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Entertainment & Arts

Step into Oscar Oiwa’s latest trippy dream world, an escape from a ‘culture of chaos’

Artist Oscar Oiwa stands inside his immersive, inflatable installation “Dreams of a Sleeping World” at the USC Pacific Asia Museum in Pasadena.
Artist Oscar Oiwa stands inside his immersive, inflatable installation “Dreams of a Sleeping World” at the USC Pacific Asia Museum in Pasadena.
(USC Pacific Asia Museum)

Put booties over your shoes, squeeze through the air-inflated pillars and enter another world: a white, egg-shaped room covered from floor to ceiling with black drawings. Flowers and trees, fantastical shapes, a vortex — all there, artist Oscar Oiwa says, “to open the imagination.”

His “Dreams of a Sleeping World,” on view through April 26, is the first immersive art installation at the USC Pacific Asia Museum in Pasadena. Envelope yourself within the 800-square-foot white nylon cocoon, its walls held up by air and ceiling clips, and you might spot Oiwa’s signature black cat and white bunny. A bed in the middle of the room provides a vantage point to contemplate the swirling, through-the-looking-glass universe with no flat walls and no corners.

Another vantage point inside Oscar Oiwa’s “Dreams of a Sleeping World” installation, a 360-degree mural made with pen and paint at the USC Pacific Asia Museum.
Another vantage point inside Oscar Oiwa’s “Dreams of a Sleeping World” installation, a 360-degree mural made with pen and paint at the USC Pacific Asia Museum.
(USC Pacific Asia Museum)

Pacific Asia Museum’s Bethany Montagano had seen Oiwa’s dreamscapes online and contacted him after she assumed the role of director last year. One of the museum’s key missions, she says, is to produce dynamic contemporary art exhibitions. Oiwa, who is of Japanese descent, was born in Brazil and moved to the U.S. a decade ago. “What he could see was that we were living in a culture of chaos,” Montagano says. The work addresses the theme that “it’s so chaotic that we’ve chosen to sleep.”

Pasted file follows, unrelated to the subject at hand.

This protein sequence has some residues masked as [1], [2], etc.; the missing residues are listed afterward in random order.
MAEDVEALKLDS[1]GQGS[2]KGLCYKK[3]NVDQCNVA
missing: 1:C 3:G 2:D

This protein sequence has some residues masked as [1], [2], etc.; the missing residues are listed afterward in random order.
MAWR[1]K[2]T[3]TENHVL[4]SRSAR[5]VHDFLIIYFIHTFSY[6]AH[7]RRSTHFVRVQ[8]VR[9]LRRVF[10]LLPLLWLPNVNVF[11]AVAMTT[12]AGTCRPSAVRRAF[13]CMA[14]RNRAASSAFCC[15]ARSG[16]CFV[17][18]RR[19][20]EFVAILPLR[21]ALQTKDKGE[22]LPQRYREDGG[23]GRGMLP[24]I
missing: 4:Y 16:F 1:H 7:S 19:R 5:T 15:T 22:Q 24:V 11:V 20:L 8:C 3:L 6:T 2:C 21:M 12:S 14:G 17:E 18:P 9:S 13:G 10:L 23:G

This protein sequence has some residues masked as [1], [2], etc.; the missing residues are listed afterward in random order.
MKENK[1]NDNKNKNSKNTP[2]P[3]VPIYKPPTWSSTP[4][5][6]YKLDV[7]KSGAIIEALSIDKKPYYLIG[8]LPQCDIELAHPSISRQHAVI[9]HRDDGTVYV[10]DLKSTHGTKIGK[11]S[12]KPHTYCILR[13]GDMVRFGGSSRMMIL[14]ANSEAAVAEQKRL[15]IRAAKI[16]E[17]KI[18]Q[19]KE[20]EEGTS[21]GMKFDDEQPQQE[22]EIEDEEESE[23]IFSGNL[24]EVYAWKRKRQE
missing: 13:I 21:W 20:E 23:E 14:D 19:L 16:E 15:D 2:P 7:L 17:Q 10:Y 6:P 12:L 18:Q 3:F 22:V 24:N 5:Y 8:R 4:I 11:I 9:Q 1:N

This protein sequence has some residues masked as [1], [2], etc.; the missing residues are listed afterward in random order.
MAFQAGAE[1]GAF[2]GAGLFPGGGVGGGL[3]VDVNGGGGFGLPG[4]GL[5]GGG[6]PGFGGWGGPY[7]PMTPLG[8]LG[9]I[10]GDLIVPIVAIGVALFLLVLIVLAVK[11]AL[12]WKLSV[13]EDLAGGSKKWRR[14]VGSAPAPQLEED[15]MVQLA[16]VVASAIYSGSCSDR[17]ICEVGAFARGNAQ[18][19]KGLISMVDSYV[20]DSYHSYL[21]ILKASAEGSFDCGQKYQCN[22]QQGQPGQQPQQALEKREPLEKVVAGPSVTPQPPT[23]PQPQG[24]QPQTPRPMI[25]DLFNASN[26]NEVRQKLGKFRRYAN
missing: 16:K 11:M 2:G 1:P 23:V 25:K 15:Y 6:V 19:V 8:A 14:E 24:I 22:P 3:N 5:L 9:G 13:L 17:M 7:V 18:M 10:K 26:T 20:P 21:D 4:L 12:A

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Oiwa started these dreamscapes in 2013, creating them in situ. An architect by training, he designs the enclosures himself. For the Pasadena museum, he created an oval shape to fit a second-story auditorium. Over two weeks, using marker and acrylic, Oiwa drew and painted with one full-time assistant and several USC graduate students. Although he started with a rough sketch, he pretty much made up the design as he went.

A detail from Oscar Oiwa’s 800-square-foot “Dreams of a Sleeping World” installation, created over two weeks using Sharpie markers and acrylic paint on inflatable white nylon.
A detail from Oscar Oiwa’s 800-square-foot “Dreams of a Sleeping World” installation, created over two weeks using Sharpie markers and acrylic paint on inflatable white nylon.
(USC Pacific Asia Museum)

“Everything is mixed together,” says Oiwa, for whom black and white evoke childhood and old Japanese comics. “In some areas, you don’t know whether it’s smoke or air.”

The museum is showing four large, surrealistic Oiwa paintings in an adjoining gallery. “Hotel Office” (2019) is based on his head-spinning experiences arriving in a city, checking into a hotel and trying to get work done. Here a table facing a garden is seen from a high angle, and two giant koi are swimming in the air.

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But it is the “Dreams of a Sleeping World” installation that has the biggest impact. Oiwa skirts questions about the meaning of the work, saying only, “If the world is sleeping, I hope to have a dream like that of my installation.”

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